Seven unit - 3 building deal analysis- - my first multifamily

7 Replies

Hello all,

  I have come across a potential deal in Fort Lauderdale. I would say this is a C neighborhood and consists of three buildings (two duplexes and one triplex)The house is listed for 525,000 and I reached put for hard money for this loan. I will potentially put down the 20% and have the rest financed. The hard money consists of a 3% consultancy fee and a 3.5% origination fee. They have offered a 10 year term with a 30 year amortization fixed at five years at 4.875% adjusted to the 5 year LIBOR swap plus 3.0% with a floor of 4.375%.

The property is fully rented grossing $6,300 per month. Taxes and insurance would be around 900 a month. There is some minor room to raise rent and using the 50% rule I question If this property is worth it, however; I think I am excited to build a portfolio and an opportunity for hard money and 7 units.

Suggestions? Thanks again!

Woo, right in my backyard. Hope all goes well this this! 

Originally posted by @Nick Britton :

Hello all,

  I have come across a potential deal in Fort Lauderdale. I would say this is a C neighborhood and consists of three buildings (two duplexes and one triplex)The house is listed for 525,000 and I reached put for hard money for this loan. I will potentially put down the 20% and have the rest financed. The hard money consists of a 3% consultancy fee and a 3.5% origination fee. They have offered a 10 year term with a 30 year amortization fixed at five years at 4.875% adjusted to the 5 year LIBOR swap plus 3.0% with a floor of 4.375%.

The property is fully rented grossing $6,300 per month. Taxes and insurance would be around 900 a month. There is some minor room to raise rent and using the 50% rule I question If this property is worth it, however; I think I am excited to build a portfolio and an opportunity for hard money and 7 units.

Suggestions? Thanks again!

Have you quoted the insurance and verified the taxes?  Property taxes and insurance are a lot higher in FL than most other parts of the country.  Is there a reason you're going after what you refer to as a hard money loan instead of a commercial loan?  There are many commercial lenders out there willing to finance these types of deals with 20% down, 4-5% interest rate and no 6.5% in fees up front.  The terms you mentioned sound very much like a commercial loan with the exception of the 6.5% in up front fees which is ridiculous and the 30 year amortization which is a little longer than what I've been seeing on commercial loans (typically 20 or 25).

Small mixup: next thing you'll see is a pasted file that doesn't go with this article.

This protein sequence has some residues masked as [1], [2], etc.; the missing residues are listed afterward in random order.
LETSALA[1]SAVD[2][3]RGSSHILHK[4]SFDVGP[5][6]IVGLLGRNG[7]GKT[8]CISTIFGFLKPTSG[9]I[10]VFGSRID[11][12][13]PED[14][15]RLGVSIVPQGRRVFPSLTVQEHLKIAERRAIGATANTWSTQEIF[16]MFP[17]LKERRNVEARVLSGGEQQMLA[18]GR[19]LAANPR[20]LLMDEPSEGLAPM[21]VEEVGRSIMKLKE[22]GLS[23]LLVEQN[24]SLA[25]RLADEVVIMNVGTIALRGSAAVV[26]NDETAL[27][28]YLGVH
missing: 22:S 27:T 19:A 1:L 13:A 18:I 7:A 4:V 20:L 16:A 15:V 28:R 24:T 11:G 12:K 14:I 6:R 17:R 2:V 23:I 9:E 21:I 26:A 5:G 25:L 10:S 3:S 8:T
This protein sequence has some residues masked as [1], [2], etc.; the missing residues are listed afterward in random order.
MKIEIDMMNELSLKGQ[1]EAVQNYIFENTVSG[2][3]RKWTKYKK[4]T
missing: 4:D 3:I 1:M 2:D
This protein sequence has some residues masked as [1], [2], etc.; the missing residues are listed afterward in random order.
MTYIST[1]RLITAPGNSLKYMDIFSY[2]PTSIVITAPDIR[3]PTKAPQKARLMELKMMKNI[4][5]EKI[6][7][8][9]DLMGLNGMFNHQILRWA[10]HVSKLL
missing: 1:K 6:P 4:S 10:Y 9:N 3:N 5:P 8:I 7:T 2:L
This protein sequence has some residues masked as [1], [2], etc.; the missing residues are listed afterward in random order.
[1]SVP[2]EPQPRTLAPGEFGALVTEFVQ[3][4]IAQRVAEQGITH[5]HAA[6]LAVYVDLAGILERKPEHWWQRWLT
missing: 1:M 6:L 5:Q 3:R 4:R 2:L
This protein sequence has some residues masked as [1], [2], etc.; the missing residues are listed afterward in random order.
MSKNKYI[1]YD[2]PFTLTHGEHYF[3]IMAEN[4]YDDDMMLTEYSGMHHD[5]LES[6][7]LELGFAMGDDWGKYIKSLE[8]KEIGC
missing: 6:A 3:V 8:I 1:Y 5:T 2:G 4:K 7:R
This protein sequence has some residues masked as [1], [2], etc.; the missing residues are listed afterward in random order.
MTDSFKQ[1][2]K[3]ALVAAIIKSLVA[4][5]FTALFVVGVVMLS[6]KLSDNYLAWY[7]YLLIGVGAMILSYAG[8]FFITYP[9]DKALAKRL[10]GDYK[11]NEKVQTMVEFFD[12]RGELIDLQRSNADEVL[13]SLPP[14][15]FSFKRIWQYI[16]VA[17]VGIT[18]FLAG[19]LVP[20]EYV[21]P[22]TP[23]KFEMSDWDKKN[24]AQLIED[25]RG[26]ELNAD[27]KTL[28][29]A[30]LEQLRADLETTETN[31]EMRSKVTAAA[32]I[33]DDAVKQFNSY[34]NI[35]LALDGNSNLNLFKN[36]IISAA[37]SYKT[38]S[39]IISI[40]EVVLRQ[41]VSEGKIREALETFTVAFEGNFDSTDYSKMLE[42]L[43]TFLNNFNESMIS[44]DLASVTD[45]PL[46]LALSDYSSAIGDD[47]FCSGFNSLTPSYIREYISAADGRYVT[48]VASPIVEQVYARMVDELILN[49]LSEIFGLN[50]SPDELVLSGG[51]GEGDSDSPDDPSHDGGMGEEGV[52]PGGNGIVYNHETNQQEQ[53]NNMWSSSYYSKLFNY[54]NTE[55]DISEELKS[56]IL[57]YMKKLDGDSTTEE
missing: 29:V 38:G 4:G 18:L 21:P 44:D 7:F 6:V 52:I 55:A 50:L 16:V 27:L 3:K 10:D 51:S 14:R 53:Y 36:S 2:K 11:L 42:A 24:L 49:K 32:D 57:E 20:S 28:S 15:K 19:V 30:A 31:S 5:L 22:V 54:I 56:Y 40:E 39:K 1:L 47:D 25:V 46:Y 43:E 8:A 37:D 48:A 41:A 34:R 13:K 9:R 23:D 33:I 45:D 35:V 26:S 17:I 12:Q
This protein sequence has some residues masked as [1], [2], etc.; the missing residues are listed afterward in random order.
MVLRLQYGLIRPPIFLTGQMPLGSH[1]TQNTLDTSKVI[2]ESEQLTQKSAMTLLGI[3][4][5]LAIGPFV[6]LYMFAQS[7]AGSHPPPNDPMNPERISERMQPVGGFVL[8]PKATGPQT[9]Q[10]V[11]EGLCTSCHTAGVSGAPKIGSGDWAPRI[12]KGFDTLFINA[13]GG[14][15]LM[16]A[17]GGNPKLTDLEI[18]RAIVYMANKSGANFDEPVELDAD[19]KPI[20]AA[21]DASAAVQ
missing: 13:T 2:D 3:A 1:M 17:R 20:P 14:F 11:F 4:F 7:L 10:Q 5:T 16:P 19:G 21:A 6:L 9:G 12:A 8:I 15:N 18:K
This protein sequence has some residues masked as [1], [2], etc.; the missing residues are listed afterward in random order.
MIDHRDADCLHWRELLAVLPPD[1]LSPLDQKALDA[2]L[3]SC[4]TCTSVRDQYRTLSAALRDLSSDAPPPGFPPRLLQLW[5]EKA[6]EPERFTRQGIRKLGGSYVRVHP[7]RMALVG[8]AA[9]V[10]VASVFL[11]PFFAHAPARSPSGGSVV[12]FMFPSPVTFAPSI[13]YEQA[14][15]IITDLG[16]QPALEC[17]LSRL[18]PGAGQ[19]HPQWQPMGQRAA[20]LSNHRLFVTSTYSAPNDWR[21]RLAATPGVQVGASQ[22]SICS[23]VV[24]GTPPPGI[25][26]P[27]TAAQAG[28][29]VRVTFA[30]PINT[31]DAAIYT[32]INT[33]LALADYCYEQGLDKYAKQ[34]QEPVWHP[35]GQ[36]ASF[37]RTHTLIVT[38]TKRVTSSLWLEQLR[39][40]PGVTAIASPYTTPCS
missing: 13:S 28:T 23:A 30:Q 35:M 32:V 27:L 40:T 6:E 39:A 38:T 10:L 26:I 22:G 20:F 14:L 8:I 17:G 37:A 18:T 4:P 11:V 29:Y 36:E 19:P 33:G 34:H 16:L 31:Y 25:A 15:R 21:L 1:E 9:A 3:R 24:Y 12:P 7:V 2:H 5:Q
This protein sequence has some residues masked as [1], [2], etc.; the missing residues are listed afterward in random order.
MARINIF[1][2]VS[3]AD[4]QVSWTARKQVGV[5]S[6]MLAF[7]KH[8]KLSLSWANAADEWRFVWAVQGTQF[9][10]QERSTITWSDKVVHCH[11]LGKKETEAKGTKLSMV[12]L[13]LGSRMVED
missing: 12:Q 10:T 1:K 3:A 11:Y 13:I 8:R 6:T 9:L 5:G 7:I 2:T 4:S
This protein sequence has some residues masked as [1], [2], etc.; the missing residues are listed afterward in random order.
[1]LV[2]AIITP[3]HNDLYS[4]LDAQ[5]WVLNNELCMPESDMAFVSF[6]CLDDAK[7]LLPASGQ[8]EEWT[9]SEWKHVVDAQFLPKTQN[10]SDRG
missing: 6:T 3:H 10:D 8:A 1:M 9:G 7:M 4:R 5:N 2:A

To the property specifics - are these units all separately metered?  Do you have a PM lined up to manage them for you?  Are they deeded as 3 separate properties or as 1 property with 3 separate buildings on it?  This could make a huge difference for exit strategy and financing options as duplexes and triplexes are a lot easier to sell/finance than a 7-unit property.

Other than that, the numbers sound OK but not great...I don't invest in FL or in C class neighborhoods and have never been to Ft Lauderdale so couldn't say how the deal stacks up against others in the area.

I was wondering the same things as @Michael Siekerka, at least on the insurance and tax question. My husband and I own condos in Ft. Lauderdale, and when we evaluate SFRs or multi's, the taxes, insurance and water/sewer costs are very high - and I say this as a resident of NJ, a state that pioneered high property taxes ;)

We also own 2 SFRs in class C/D areas up here, and tenants in these areas can be very hard on the properties. What do the repairs look like? Or are the buildings/units fully rehabbed?

Thanks for all the responses. I guess in response to @Michael Seeker lol yea New Jersey is very expensive! Do you own just condos down here or SFR?

Originally posted by @Nick Britton :

Can you please explain why different meters makes a big difference? 

Well it sounds like each building should be separately metered so that's a good start.  Ideally you would have separate electric meters for each unit in each building so that the tenant in each unit has to put electricity in their name and pay it and you have no responsibility for it.  If there is only 1 electric meter for each building, then you're looking at quite a bit of money in utilities each month.  You can always have tenants reimburse you but it's just another thing you have to keep track of each month and bill to them, plus it's something else you could potentially get stiffed

@Nick Britton , we own condos in Ft. Lauderdale and the SFRs are in Trenton. 

Aly NA Thanks s much?.. I will look into  this

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